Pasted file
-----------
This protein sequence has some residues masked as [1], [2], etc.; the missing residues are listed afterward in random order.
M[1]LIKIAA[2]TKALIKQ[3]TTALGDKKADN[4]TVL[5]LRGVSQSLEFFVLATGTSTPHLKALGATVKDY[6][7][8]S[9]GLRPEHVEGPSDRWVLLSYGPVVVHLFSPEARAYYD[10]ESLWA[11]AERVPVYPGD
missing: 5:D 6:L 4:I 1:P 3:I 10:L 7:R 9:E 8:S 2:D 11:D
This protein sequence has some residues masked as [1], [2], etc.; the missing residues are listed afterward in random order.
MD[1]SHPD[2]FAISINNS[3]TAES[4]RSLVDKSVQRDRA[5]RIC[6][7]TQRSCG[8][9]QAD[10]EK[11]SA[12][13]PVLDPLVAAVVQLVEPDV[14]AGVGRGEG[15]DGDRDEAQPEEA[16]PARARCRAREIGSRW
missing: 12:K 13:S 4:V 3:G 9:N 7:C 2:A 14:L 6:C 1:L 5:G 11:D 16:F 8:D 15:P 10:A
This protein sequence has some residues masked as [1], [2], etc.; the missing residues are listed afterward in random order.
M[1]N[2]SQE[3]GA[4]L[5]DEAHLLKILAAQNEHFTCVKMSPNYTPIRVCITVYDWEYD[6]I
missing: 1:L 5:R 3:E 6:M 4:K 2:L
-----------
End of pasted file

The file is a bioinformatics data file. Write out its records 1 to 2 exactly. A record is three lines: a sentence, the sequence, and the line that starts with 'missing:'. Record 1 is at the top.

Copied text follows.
This protein sequence has some residues masked as [1], [2], etc.; the missing residues are listed afterward in random order.
M[1]LIKIAA[2]TKALIKQ[3]TTALGDKKADN[4]TVL[5]LRGVSQSLEFFVLATGTSTPHLKALGATVKDY[6][7][8]S[9]GLRPEHVEGPSDRWVLLSYGPVVVHLFSPEARAYYD[10]ESLWA[11]AERVPVYPGD
missing: 5:D 6:L 4:I 1:P 3:I 10:L 7:R 9:E 8:S 2:D 11:D
This protein sequence has some residues masked as [1], [2], etc.; the missing residues are listed afterward in random order.
MD[1]SHPD[2]FAISINNS[3]TAES[4]RSLVDKSVQRDRA[5]RIC[6][7]TQRSCG[8][9]QAD[10]EK[11]SA[12][13]PVLDPLVAAVVQLVEPDV[14]AGVGRGEG[15]DGDRDEAQPEEA[16]PARARCRAREIGSRW
missing: 12:K 13:S 4:V 3:G 9:N 7:C 2:A 14:L 6:C 1:L 5:G 11:D 16:F 8:D 15:P 10:A